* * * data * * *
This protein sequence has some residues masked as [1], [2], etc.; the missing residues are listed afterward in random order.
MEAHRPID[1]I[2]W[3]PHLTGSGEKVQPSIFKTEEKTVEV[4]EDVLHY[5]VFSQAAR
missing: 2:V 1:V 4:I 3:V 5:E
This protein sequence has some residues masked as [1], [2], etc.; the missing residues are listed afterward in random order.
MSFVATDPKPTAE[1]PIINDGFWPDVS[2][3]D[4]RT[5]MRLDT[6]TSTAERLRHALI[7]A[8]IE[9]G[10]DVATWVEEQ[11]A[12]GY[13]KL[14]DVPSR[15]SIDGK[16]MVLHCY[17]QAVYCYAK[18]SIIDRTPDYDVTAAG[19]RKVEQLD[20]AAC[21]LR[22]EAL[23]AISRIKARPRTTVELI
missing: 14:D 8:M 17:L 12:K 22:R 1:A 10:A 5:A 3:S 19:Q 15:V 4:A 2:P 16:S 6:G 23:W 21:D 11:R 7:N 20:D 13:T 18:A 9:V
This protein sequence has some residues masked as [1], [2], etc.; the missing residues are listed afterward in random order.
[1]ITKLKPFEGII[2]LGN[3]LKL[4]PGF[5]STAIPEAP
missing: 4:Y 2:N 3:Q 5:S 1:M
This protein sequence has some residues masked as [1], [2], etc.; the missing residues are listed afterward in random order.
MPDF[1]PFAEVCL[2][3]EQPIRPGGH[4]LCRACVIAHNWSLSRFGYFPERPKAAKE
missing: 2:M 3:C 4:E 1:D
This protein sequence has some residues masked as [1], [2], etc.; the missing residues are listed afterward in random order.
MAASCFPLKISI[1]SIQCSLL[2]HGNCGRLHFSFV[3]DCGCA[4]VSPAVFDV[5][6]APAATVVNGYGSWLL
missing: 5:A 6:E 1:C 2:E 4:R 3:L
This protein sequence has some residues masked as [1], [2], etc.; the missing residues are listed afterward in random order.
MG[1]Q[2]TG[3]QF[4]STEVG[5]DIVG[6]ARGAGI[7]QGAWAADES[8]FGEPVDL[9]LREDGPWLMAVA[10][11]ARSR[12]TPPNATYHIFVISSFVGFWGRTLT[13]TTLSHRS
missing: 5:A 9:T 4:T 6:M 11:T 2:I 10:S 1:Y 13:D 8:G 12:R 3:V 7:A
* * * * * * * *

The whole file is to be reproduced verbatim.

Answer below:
This protein sequence has some residues masked as [1], [2], etc.; the missing residues are listed afterward in random order.
MEAHRPID[1]I[2]W[3]PHLTGSGEKVQPSIFKTEEKTVEV[4]EDVLHY[5]VFSQAAR
missing: 2:V 1:V 4:I 3:V 5:E
This protein sequence has some residues masked as [1], [2], etc.; the missing residues are listed afterward in random order.
MSFVATDPKPTAE[1]PIINDGFWPDVS[2][3]D[4]RT[5]MRLDT[6]TSTAERLRHALI[7]A[8]IE[9]G[10]DVATWVEEQ[11]A[12]GY[13]KL[14]DVPSR[15]SIDGK[16]MVLHCY[17]QAVYCYAK[18]SIIDRTPDYDVTAAG[19]RKVEQLD[20]AAC[21]LR[22]EAL[23]AISRIKARPRTTVELI
missing: 14:D 8:M 17:L 12:K 22:R 1:A 10:A 5:A 3:S 19:Q 15:V 4:A 2:P 16:S 6:G 23:W 21:D 11:R 7:N 20:D 13:T 18:A 9:V
This protein sequence has some residues masked as [1], [2], etc.; the missing residues are listed afterward in random order.
[1]ITKLKPFEGII[2]LGN[3]LKL[4]PGF[5]STAIPEAP
missing: 4:Y 2:N 3:Q 5:S 1:M
This protein sequence has some residues masked as [1], [2], etc.; the missing residues are listed afterward in random order.
MPDF[1]PFAEVCL[2][3]EQPIRPGGH[4]LCRACVIAHNWSLSRFGYFPERPKAAKE
missing: 2:M 3:C 4:E 1:D
This protein sequence has some residues masked as [1], [2], etc.; the missing residues are listed afterward in random order.
MAASCFPLKISI[1]SIQCSLL[2]HGNCGRLHFSFV[3]DCGCA[4]VSPAVFDV[5][6]APAATVVNGYGSWLL
missing: 5:A 6:E 1:C 2:E 4:R 3:L
This protein sequence has some residues masked as [1], [2], etc.; the missing residues are listed afterward in random order.
MG[1]Q[2]TG[3]QF[4]STEVG[5]DIVG[6]ARGAGI[7]QGAWAADES[8]FGEPVDL[9]LREDGPWLMAVA[10][11]ARSR[12]TPPNATYHIFVISSFVGFWGRTLT[13]TTLSHRS
missing: 5:A 9:T 4:T 6:M 11:T 2:I 10:S 1:Y 13:D 8:G 12:R 3:V 7:A